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In the grand scheme of statewide Minnesota politics, do rural voters matter? That question is being raised more often, though only in quiet corners of the kingmakers’ strategy sessions. Republicans and Democratic party leaders weigh where to spend their funds for getting out the vote, where they will spend to support candidates in tight races, and where to concentrate their advertising dollars based on the demographics of where they get the best return for their investment.

Increasingly, at least for the Democratic-Farmer-Labor (DFL) Party, that investment is in the seven-county metropolitan area surrounding Minneapolis and St. Paul, as well as in a few of the larger cities around the state.

MinnPost, a Twin Cities membership-supported website covering political, social and rural issues, recently published a story with the headline, “In a statewide election, do candidates really need to bother with Greater Minnesota?”

Reporter Greta Kaul points out that in races for U.S. Senate, and the state’s constitutional offices including governor, secretary of state, attorney general and auditor, it is only the total votes cast that matters. And, she says, increasingly the weight of the population based in Anoka, Carver, Dakota, Hennepin, Ramsey, Scott and Washington counties plays the deciding factor in the election of those who run in statewide elections.

Those seven counties have a population estimated at 3.04 million people, 55 percent of the state’s total population of 5.53 million.

The population of the entire 7th U.S. Congressional District, which covers all or part of 38 counties along the western one-third of Minnesota, running from the Canadian border to nearly Iowa, is 668,049 – or about 12.1 percent of the state’s population.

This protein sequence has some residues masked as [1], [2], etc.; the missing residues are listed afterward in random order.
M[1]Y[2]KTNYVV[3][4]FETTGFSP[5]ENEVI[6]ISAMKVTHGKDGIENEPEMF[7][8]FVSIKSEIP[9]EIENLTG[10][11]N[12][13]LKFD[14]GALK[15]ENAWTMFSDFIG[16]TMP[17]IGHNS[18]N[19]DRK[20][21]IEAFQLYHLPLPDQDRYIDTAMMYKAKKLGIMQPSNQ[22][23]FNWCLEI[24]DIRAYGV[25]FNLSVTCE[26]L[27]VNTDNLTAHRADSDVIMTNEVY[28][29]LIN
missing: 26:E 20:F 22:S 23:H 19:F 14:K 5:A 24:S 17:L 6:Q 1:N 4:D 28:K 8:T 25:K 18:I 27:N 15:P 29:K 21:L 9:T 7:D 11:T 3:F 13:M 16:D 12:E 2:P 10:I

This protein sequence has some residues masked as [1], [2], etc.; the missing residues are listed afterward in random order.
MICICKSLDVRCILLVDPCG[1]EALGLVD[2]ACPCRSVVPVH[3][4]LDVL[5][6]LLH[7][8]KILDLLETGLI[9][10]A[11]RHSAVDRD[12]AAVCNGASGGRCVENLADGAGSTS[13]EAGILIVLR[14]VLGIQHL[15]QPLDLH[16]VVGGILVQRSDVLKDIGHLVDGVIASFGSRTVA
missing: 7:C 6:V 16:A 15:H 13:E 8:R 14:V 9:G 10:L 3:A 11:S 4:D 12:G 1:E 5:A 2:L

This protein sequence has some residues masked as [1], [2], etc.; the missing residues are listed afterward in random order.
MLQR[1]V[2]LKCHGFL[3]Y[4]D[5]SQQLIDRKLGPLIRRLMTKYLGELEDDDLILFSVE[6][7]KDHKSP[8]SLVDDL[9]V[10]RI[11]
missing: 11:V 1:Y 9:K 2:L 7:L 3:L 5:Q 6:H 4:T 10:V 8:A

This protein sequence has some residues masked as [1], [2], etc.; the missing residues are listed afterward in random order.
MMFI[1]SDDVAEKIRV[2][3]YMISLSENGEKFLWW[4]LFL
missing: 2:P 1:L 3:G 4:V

Minnesota’s 2nd, 7th and 8th Congressional districts represent all or part of 74 of the state’s 87 counties. They cover all of the state’s geographic area excluding only the counties surrounding the Twin Cities and along the U.S. 94 corridor up to St. Cloud, and a couple counties south of the West St. Paul/Eagan area. Four of the state’s seven congressional districts are in those few counties.
While rural counties represent more than 80 percent of the landmass of Minnesota, our political clout is waning as the Twin Cities area continually grows while the population in many rural regions shrinks.

“In the last decade’s worth of elections, the share of statewide votes that comes from the metro is consistently between 54 and 56 percent, said Eric Ostermeier, a research fellow the Humphrey School of Public Affairs,” Kaul says in her story.

What you will find in the metropolitan areas with their considerable influence on statewide elections is a demographic that is more racially and socially diverse, and younger. These factors help contribute toward it leaning decidedly Democratic in its support.

At the same time, rural areas of Minnesota are less diverse and older. Its population is voting increasingly Republican. However, population density is more important than geographic size when it comes to winning elections.